As already mentioned we have also had interesting discussions on these issues in EW Europe, and to reflect more on this question I have interviewed 3 different persons in Denmark, Germany and Belgium with a total of almost 25 years of experience in dealing with companies in distress in Early Warning, Dyzo and Team-U: Svend Røge, Pol Vermoere and Atilla von Unruh.

Interview Guide

To give a clear picture and the possibility to compare I asked the 3 persons the same 6 questions in the interviews. The questions were as follows:

  1. When a company or a company owner takes contact to you, what are the first thing you do to make sure, that this could be a relevant case for your organisation?
  2. Can you mention three examples, where you from the very beginning refused to take the case - and explain the reasons why?
  3. Can you mention one example, where you started a case, but then later realized that this was not a case for your organisation – and explain what happened?
  4. If you could choose freely from a personal and a socioeconomic point of view, what would in your opinion be the perfect size and type of company for your organisation, where you think you could make the biggest difference?
  5. Do you do anything to target your marketing and your PR in that direction?
  6. If you look back over the many years you have been involved in your organisation helping companies in distress, has there been any change in the archetypes of the companies that you are helping? If so, what could be the reason for that?

All interviews have been done without prior preparation, and all interviews have been done via mobile or skype over a period of approximately one hour. At the beginning of the interview we have talked back and forth about the concept for this paper.

Pol Vermoere – Business Consultant 2007 - 2017

Pol has been working as a business consultant in Dyzo in almost 10 years and have a lot of experience in the contact with companies in distress – digital, mobile and physical. Dyzo register all their contacts and also register almost everything about them. Dyzo calls their companies and company-owners for ”clients”, so we will also use that work in this interview, but we will not use it in Early Warning Europe.

Søren: When a company or a company owner takes contact to you, what are the first thing you do to make sure, that this could be a relevant case for your organisation?

Pol: As long as it is an existing person with a real entrepreneurial problem, it is a client.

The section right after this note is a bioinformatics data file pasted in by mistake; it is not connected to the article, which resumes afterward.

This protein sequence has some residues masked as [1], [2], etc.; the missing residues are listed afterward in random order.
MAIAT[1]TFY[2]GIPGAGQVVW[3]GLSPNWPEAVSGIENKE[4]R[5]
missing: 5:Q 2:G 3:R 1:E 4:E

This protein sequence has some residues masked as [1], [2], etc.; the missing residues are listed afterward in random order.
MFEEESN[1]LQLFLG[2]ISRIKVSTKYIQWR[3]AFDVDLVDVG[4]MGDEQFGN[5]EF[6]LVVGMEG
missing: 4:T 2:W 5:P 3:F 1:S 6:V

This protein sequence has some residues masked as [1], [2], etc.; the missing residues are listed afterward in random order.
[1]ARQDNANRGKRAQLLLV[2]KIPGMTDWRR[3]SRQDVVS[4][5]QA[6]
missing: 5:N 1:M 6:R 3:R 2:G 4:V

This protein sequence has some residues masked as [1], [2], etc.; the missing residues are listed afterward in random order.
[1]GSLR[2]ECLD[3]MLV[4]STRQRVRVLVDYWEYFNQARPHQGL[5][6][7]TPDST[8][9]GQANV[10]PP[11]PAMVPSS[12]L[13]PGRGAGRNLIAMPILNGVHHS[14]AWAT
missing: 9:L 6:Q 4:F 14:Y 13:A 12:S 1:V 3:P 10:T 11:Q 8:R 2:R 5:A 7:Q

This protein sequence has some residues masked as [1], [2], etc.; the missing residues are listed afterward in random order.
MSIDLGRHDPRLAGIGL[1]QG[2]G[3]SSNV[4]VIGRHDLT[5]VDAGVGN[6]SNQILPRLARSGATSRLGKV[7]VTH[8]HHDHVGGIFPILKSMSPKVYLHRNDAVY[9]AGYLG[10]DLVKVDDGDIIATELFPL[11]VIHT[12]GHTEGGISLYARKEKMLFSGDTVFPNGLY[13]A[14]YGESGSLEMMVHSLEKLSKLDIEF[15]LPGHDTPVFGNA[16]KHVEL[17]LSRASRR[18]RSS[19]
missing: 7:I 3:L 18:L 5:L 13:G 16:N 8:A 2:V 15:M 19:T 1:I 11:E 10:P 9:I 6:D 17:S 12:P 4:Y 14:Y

Søren: Can you mention three examples, where you from the very beginning refused to take the case - and explain the reason why?

Pol: We cannot help companies that grows plants that can get you in jail. But we could still help people after they have done something criminal, if we are sure not to get involved.
If people ask a lot of questions, while they at the same time do not provide us with any information at all, we can’t help them. Then we could just as well give them a book.
If people lie or give false information, or if they try to manipulate us.

Søren: Can you mention one example, where you started a case, but then later realized that this was not a case for your organisation – and explain what happened?

Pol: Sometimes we experience that simply there is no enterprise, and that the things the person has been telling us simply cannot be true. And then we have to say goodbye.

Søren: If you could choose freely from a personal and a socioeconomic point of view, what would in your opinion be the perfect size and type of company for your organisation, where you think you could make the biggest difference?

Pol: Our statistics show that our companies in average have 5 employees and do bying and selling of goods. I do not have a strategy of changing that. I believe in variety.

Søren: Do you do anything to target your marketing and your PR in that direction?

Pol: Our marketing and PR has to be driven by financial considerations. After we started cooperating with the local welfare institutions, we see a lot more ”Clients” in the Danish way of understanding the word.

Søren: If you look back over the many years you have been involved in your organisation helping companies in distress, has there been any change in the archetypes of the companies that you are helping? If so, what could be the reason for that?

Pol: During the last 10 years our companies have grown smaller and deeper in distress. I cannot conclude anything about the macroecomic environment from that, but I am sure it is related to our relatively new cooperation with the local welfare institutions.

Svend Røge – Founder & National Project Manager 2007 - 2017

Svend has been in Early Warning Denmark from the very beginning of the project. Through the last 10 years he has been managing the project, and the organisation has helped more than 5.000 companies in distress. Svend has a high focus on core values, and he has arranged more than 20 big events for the volunteer mentors.

Søren: When a company or a company owner takes contact to you, what are the first thing you do to make sure, that this could be a relevant case for your organisation

Svend: The first thing I do is to ask some substantial questions immediately. Are there a company? How much is the revenue? What are they doing? How is the economic situation? And then I ask them if there is something acute that needs to be taken care of immediately.

Søren: Can you mention three examples, where you from the very beginning refused to take the case - and explain the reason why?

Svend: Normally I do not experience that. I think we have a brand now, so that when people contacts us, they know that we are there to help through a crisis. But I have one good example. Recently I was contacted by a woman who went bankrupt in 2007. The bankruptcy left her with a huge tax dept at that time, and now she asked for help to get out of that. We had to refuse to help in that case, because there was no longer a company, and instead she should contact another organisation or private consultants.